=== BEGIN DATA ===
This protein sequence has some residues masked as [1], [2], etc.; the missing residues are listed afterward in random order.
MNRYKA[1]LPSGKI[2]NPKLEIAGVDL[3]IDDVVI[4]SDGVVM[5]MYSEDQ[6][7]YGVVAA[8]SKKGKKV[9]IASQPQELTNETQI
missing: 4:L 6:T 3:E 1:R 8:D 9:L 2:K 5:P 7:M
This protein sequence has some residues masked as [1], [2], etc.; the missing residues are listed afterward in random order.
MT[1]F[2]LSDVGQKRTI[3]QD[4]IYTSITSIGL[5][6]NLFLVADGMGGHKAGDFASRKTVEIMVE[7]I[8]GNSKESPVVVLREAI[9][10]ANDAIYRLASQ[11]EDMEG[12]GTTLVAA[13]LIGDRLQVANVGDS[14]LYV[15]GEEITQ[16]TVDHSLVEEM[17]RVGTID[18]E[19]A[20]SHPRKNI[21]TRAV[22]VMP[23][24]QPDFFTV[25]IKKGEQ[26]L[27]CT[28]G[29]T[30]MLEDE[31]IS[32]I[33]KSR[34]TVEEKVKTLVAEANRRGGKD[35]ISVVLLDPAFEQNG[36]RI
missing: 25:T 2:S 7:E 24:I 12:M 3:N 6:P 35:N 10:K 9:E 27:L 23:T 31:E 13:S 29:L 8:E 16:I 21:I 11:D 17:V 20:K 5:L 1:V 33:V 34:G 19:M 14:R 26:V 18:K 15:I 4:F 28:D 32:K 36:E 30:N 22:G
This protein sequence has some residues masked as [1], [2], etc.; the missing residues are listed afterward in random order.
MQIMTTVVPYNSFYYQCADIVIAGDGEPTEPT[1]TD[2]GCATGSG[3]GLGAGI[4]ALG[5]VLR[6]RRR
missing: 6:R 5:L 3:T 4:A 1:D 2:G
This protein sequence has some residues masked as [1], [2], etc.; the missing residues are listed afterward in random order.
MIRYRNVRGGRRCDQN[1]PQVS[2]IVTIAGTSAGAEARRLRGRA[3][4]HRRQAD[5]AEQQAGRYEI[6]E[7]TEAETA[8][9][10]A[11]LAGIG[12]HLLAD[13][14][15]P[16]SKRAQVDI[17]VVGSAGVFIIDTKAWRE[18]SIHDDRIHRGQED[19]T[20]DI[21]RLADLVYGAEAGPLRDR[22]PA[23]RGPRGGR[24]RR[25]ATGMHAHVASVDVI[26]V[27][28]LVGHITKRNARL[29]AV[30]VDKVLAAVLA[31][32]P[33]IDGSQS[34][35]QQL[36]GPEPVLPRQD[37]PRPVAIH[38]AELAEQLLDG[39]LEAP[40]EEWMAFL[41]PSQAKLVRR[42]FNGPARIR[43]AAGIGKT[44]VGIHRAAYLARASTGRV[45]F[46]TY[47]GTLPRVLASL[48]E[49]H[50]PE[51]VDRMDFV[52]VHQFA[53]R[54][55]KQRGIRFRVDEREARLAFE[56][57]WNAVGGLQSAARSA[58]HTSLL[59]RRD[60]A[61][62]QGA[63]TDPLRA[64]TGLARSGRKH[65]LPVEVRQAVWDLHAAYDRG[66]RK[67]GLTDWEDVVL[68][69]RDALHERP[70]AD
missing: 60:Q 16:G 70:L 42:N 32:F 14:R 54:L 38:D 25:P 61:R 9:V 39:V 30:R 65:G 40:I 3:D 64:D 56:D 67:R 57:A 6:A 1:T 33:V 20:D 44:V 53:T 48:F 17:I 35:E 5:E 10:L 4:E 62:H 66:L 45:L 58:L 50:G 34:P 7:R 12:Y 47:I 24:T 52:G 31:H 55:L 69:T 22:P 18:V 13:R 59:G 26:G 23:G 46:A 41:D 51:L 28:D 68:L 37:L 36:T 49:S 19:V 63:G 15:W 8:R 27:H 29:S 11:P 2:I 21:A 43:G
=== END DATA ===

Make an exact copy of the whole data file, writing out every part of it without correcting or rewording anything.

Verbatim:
This protein sequence has some residues masked as [1], [2], etc.; the missing residues are listed afterward in random order.
MNRYKA[1]LPSGKI[2]NPKLEIAGVDL[3]IDDVVI[4]SDGVVM[5]MYSEDQ[6][7]YGVVAA[8]SKKGKKV[9]IASQPQELTNETQI
missing: 4:L 6:T 3:E 1:R 8:D 9:L 2:K 5:P 7:M
This protein sequence has some residues masked as [1], [2], etc.; the missing residues are listed afterward in random order.
MT[1]F[2]LSDVGQKRTI[3]QD[4]IYTSITSIGL[5][6]NLFLVADGMGGHKAGDFASRKTVEIMVE[7]I[8]GNSKESPVVVLREAI[9][10]ANDAIYRLASQ[11]EDMEG[12]GTTLVAA[13]LIGDRLQVANVGDS[14]LYV[15]GEEITQ[16]TVDHSLVEEM[17]RVGTID[18]E[19]A[20]SHPRKNI[21]TRAV[22]VMP[23][24]QPDFFTV[25]IKKGEQ[26]L[27]CT[28]G[29]T[30]MLEDE[31]IS[32]I[33]KSR[34]TVEEKVKTLVAEANRRGGKD[35]ISVVLLDPAFEQNG[36]RI
missing: 25:T 2:S 7:E 24:I 12:M 3:N 6:P 35:N 10:K 9:E 27:L 23:T 31:E 13:S 29:L 8:E 16:I 21:I 11:D 17:V 20:K 5:L 1:V 33:V 34:G 19:M 14:R 26:V 18:K 15:I 4:F 28:D 32:K 36:E 30:N 22:G
This protein sequence has some residues masked as [1], [2], etc.; the missing residues are listed afterward in random order.
MQIMTTVVPYNSFYYQCADIVIAGDGEPTEPT[1]TD[2]GCATGSG[3]GLGAGI[4]ALG[5]VLR[6]RRR
missing: 6:R 5:L 3:T 4:A 1:D 2:G
This protein sequence has some residues masked as [1], [2], etc.; the missing residues are listed afterward in random order.
MIRYRNVRGGRRCDQN[1]PQVS[2]IVTIAGTSAGAEARRLRGRA[3][4]HRRQAD[5]AEQQAGRYEI[6]E[7]TEAETA[8][9][10]A[11]LAGIG[12]HLLAD[13][14][15]P[16]SKRAQVDI[17]VVGSAGVFIIDTKAWRE[18]SIHDDRIHRGQED[19]T[20]DI[21]RLADLVYGAEAGPLRDR[22]PA[23]RGPRGGR[24]RR[25]ATGMHAHVASVDVI[26]V[27][28]LVGHITKRNARL[29]AV[30]VDKVLAAVLA[31][32]P[33]IDGSQS[34][35]QQL[36]GPEPVLPRQD[37]PRPVAIH[38]AELAEQLLDG[39]LEAP[40]EEWMAFL[41]PSQAKLVRR[42]FNGPARIR[43]AAGIGKT[44]VGIHRAAYLARASTGRV[45]F[46]TY[47]GTLPRVLASL[48]E[49]H[50]PE[51]VDRMDFV[52]VHQFA[53]R[54][55]KQRGIRFRVDEREARLAFE[56][57]WNAVGGLQSAARSA[58]HTSLL[59]RRD[60]A[61][62]QGA[63]TDPLRA[64]TGLARSGRKH[65]LPVEVRQAVWDLHAAYDRG[66]RK[67]GLTDWEDVVL[68][69]RDALHERP[70]AD
missing: 60:Q 16:G 70:L 42:N 32:F 14:R 54:L 38:D 25:P 61:R 9:V 39:V 30:R 65:G 40:I 3:D 64:D 56:D 67:R 57:A 6:A 1:T 33:V 20:D 44:V 53:T 48:F 17:I 35:E 5:E 10:L 4:E 62:H 66:L 45:L 58:L 50:G 34:P 7:R 12:Y 47:I 24:T 52:G 31:H 55:L 69:T 22:P 18:V 13:R 59:G 26:G 23:G 46:A 41:D 51:L 28:D 68:L 37:L 36:T 49:S 19:V 63:G 15:W 8:R 27:H 29:S 11:P 2:I 21:A 43:G